Former Google CEO Eric Schmidt in a new interview rejected the notion that Capitol Hill has a role to play in regulating big tech companies, breaking with Facebook CEO Mark Zuckerberg’s recent willingness to work with lawmakers.
“The problem is if you write a rule, inevitably, you fix the solution on a specific solution, but the technology moves so quickly,” Schmidt says.
“It’s generally better to let the tech companies do these things,” he adds.
Schmidt, who ran Google from 2001 to 2011, acknowledged that over his tenure the company did not understand the scale or severity of problems originating from its products. But since then, the company has addressed the issues, he said.
“Our response has, in my view, been very strong,” he said. “Today, we have all sorts of software that enforces policies of one kind or another. And people complain about the rules, but the fact of the matter is the rules are published.”
Last month, the European Union fined Google 1.5 billion euros, or about $1.7 billion, for violating antitrust laws by requiring companies to abide by unfair terms if they used its search bar on their websites in Europe. It was the third fine against Google by the European Union since 2017.
Schmidt made the remarks about regulation to Editor-in-Chief Andy Serwer in a conversation that aired on Yahoo Finance in an episode of “Influencers with Andy Serwer,” a weekly interview series with leaders in business, politics, and entertainment.
Hired as CEO by Google founders Larry Page and Sergey Brin, Schmidt grew Google from a startup to a multinational tech giant. Under his tenure, the company extended its offerings beyond search through the acquisition of YouTube and the development of the Android mobile operating system, among other initiatives. From 2011 to 2017, Schmidt served as the Executive Chairman at Google and its parent company Alphabet.
Schmidt remains a technical adviser to the board of Alphabet.
On Tuesday, Schmidt released a book entitled “Trillion Dollar Coach,” which chronicles the life and management advice of famed executive coach Bill Campbell. The book is co-authored by Jonathan Rosenberg and Alan Eagle, former colleagues of Schmidt at Google.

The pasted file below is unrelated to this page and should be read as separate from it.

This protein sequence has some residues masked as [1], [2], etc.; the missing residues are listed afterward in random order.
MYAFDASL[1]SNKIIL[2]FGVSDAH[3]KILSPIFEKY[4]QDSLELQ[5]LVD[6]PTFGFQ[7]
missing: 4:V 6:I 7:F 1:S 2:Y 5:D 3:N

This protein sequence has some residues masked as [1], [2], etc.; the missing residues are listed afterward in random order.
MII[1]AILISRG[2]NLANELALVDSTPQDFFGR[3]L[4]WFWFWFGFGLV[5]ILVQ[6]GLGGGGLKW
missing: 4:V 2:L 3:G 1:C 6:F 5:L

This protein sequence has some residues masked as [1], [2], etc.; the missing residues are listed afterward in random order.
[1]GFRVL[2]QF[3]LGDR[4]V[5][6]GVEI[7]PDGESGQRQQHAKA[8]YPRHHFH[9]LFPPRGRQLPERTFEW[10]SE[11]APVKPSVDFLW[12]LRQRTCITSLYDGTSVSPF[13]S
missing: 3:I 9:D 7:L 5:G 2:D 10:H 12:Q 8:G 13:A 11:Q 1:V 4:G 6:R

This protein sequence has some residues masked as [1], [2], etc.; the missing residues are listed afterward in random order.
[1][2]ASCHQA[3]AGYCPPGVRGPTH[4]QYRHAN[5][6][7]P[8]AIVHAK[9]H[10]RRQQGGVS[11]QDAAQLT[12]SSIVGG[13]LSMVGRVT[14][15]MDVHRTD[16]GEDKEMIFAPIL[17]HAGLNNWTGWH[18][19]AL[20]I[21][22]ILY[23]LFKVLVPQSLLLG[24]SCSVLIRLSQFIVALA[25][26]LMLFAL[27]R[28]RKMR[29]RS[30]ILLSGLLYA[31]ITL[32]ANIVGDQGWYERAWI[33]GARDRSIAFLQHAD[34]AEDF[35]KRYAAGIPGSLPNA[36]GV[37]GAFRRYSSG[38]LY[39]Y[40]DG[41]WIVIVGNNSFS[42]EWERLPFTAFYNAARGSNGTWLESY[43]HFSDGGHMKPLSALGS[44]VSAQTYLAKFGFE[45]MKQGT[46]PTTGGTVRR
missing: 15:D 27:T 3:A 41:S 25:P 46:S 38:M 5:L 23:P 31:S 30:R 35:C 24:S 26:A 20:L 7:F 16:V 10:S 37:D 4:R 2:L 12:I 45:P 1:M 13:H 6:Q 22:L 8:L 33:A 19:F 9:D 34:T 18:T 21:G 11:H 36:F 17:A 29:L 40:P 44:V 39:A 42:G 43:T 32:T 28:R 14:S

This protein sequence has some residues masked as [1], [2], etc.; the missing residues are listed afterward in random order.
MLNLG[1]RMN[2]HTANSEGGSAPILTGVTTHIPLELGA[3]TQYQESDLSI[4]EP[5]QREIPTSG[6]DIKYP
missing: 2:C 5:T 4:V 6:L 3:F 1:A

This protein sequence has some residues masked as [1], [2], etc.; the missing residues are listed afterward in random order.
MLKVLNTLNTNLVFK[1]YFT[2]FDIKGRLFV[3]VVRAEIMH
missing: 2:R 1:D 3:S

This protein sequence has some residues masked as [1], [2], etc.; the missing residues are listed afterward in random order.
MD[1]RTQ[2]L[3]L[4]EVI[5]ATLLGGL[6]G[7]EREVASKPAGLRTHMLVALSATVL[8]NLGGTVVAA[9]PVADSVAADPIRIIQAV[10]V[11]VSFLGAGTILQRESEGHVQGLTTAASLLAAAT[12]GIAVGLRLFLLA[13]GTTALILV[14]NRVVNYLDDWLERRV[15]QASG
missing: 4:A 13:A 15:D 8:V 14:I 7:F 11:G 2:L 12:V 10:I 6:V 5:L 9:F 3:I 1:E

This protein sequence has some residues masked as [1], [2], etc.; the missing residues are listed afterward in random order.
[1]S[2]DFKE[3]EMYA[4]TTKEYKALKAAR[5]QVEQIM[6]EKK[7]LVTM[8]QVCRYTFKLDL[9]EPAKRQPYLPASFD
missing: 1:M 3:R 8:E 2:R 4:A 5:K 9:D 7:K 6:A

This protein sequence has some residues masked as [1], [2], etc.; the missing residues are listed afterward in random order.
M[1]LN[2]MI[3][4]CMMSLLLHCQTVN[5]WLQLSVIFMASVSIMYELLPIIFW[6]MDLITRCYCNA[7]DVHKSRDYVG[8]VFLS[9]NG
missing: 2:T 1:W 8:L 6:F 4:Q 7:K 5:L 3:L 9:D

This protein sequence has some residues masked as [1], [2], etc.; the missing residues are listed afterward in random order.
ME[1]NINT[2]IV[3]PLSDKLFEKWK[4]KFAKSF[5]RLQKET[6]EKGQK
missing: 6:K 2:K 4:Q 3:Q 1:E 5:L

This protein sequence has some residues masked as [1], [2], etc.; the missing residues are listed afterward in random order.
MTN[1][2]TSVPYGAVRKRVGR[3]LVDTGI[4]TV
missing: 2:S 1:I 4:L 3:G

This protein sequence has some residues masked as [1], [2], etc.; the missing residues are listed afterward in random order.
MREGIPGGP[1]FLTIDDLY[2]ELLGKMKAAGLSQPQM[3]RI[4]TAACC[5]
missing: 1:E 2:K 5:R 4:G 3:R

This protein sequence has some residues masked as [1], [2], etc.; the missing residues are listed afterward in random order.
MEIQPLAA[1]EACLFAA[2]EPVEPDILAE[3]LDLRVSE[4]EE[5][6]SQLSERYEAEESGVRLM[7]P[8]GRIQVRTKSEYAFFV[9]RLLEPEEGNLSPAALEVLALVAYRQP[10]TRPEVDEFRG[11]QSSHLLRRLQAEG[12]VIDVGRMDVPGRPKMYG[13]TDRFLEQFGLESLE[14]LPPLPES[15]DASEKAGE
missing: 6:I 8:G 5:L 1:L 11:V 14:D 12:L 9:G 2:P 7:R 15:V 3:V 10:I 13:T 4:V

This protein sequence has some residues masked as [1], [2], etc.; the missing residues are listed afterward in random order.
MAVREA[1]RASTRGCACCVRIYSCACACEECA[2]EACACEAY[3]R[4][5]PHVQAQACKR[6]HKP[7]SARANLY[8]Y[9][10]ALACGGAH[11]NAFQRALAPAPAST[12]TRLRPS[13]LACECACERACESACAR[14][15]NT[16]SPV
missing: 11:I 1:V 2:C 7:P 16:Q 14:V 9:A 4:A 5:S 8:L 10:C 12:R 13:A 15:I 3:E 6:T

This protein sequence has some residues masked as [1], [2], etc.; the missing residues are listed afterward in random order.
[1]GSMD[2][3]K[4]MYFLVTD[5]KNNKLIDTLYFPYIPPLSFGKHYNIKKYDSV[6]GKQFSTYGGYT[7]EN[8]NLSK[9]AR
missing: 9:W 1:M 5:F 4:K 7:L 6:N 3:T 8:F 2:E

‘There will continue to be surprises’
The comments from Schmidt contrast with those made by Zuckerberg in a Washington Post op-ed late last month, which suggested a willingness to work with regulators. “I’ve come to believe that we shouldn’t make so many important decisions about speech on our own,” Zuckerberg wrote.
In an interview with Recode last week, U.S. House Speaker Nancy Pelosi heralded a “new era” for tech regulation.
Senator Elizabeth Warren, Massachusetts Democrat and 2020 presidential candidate, has called for breaking up tech giants like Google, Facebook, and Amazon.
Meanwhile, Sen. Marsha Blackburn (R-TN) introduced a bill last Wednesday that seeks to protect people’s privacy online. Sen. Mark Warner (D-VA) and Sen. Deb Fischer (R-NE) introduced a separate bill that would prevent online companies from deceiving users in an effort to persuade them to hand over their data.
Schmidt suggested that even if Congress does pass new regulations on tech companies, issues will continue to originate on tech platforms because the sites display unpredictable human conduct. Content moderators and other employees need to ensure that users abide by the rules of a given platform, he said.
“All of these platforms that are human centric will have to have a component of them, which is...watching what the users are doing and making sure they're consistent with their terms of service and the law,” he says.
“These issues are ongoing, because these are human-based systems,” he says. “And so humans will continue to use them. They will continue to do unexpected things. There will continue to be surprises.”
Andy Serwer is editor-in-chief of Yahoo Finance.